medications dementia

The Side Effects of Your Medication You Didn’t Know

Prescription medications are intended to treat conditions that you have been diagnosed with, but some research suggests that certain medications may have a nasty and unwanted side effect.

A recent study suggests that certain medications may increase the risk of developing dementia.

Cases of dementia and Alzheimer’s disease are on the rise as the world’s population is aging, but medications may be playing a role in increasing these cases too.

The researchers focused on medications with anticholinergic effects. These drugs block acetylcholine, a chemical messenger, which affects muscle activity in the digestive and urinary tracts, lungs, and other areas of the body. It also plays a role in memory and learning.

Nearly all medications have some anticholinergic effect and estimates suggest that nearly half of older Americans are taking at least one type of medication.

Exampled of these types of medications include amitriptyline, paroxetine, and bupropion (depression medications), oxybutynin and tolterodine (overactive bladder medication), and diphenhydramine (antihistamine).

The researchers collected data from over 300,000 older adults and compared medication use and dementia diagnosis with those not diagnosed with dementia.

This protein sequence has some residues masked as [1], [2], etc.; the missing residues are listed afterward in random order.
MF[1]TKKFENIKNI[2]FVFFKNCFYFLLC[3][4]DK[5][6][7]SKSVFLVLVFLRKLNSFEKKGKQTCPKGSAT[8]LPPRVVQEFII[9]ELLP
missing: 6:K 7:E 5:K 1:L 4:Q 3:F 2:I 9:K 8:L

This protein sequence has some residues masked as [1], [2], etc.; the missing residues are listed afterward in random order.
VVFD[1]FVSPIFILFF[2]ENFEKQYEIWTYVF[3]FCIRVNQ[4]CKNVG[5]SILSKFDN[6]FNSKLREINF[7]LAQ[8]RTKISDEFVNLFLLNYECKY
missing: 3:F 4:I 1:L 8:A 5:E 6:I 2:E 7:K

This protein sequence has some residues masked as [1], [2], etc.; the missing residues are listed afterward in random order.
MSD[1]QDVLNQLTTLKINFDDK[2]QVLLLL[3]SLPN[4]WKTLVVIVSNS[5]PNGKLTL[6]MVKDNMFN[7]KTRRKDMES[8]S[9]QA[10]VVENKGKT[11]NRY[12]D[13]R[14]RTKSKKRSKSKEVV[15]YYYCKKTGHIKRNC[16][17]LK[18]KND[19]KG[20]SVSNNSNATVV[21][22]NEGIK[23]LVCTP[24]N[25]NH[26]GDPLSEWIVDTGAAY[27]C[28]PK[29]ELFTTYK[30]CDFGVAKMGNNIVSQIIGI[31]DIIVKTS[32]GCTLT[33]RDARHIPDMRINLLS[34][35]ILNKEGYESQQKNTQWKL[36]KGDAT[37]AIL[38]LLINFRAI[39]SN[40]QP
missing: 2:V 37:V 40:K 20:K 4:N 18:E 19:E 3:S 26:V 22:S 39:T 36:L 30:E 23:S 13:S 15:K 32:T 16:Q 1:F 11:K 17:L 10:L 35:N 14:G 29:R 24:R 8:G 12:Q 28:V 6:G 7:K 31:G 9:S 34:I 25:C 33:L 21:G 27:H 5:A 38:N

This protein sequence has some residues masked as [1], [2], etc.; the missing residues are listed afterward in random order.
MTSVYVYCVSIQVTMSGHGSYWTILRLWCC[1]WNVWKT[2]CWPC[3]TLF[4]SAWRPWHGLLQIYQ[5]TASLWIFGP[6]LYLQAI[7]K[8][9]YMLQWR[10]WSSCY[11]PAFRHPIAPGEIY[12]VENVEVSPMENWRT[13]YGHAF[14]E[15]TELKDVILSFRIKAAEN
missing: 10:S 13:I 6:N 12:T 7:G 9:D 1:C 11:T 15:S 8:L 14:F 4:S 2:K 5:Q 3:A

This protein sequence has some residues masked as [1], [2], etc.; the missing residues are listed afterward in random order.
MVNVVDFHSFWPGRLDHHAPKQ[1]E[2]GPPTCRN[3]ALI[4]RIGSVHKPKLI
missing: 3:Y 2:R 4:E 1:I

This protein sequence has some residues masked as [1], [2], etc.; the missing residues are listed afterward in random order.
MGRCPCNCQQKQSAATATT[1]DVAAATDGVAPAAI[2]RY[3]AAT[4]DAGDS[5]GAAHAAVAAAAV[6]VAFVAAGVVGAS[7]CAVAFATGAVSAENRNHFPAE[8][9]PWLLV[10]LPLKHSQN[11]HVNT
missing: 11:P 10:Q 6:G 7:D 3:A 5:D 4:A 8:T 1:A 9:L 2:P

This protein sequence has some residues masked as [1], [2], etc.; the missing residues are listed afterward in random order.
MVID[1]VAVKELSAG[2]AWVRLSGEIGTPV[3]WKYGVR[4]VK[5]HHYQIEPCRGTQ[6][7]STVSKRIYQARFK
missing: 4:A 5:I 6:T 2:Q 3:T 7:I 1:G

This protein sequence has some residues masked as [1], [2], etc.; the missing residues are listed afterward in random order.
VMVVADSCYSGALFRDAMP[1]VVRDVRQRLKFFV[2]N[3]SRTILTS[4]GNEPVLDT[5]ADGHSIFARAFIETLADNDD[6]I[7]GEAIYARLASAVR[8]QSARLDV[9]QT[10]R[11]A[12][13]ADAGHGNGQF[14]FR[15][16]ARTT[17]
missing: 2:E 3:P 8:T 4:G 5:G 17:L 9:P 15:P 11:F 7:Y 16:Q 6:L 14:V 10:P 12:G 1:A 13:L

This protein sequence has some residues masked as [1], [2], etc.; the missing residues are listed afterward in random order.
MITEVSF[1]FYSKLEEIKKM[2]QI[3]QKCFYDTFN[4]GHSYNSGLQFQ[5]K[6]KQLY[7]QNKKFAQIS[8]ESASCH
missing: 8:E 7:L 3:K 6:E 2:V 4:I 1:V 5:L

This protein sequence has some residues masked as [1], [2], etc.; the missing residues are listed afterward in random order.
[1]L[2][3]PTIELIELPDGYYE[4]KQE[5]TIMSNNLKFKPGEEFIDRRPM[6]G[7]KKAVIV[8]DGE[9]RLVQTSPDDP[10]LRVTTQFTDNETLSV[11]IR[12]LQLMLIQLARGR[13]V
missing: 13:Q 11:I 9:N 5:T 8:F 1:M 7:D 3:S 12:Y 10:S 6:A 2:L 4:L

The researchers found that those who took medications with anticholinergics had an 11 percent higher risk of being diagnosed with dementia. The higher the anticholinergic, the higher the risk of dementia.

Although the findings of the study do offer some insight into a possible link between certain medications and dementia risk, the findings are not definitive and you shouldn’t stop taking prescribed medications unless otherwise instructed.

Furthermore, the study only looked at a large group and not individual risk factors which could increase a person’s risk for dementia.

If you’re concerned about your medications and memory, speak to your doctor.

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Author Bio

Mohan Garikiparithi got his degree in medicine from Osmania University (University of Health Sciences). He practiced clinical medicine for over a decade before he shifted his focus to the field of health communications. During his active practice he served as the head of the Dept. of Microbiology in a diagnostic centre in India. On a three-year communications program in Germany, Mohan developed a keen interest in German Medicine (Homoeopathy), and other alternative systems of medicine. He now advocates treating different medical conditions without the use of traditional drugs. An ardent squash player, Mohan believes in the importance of fitness and wellness.

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https://www.health.harvard.edu/blog/could-medications-contribute-to-dementia-2018052313872

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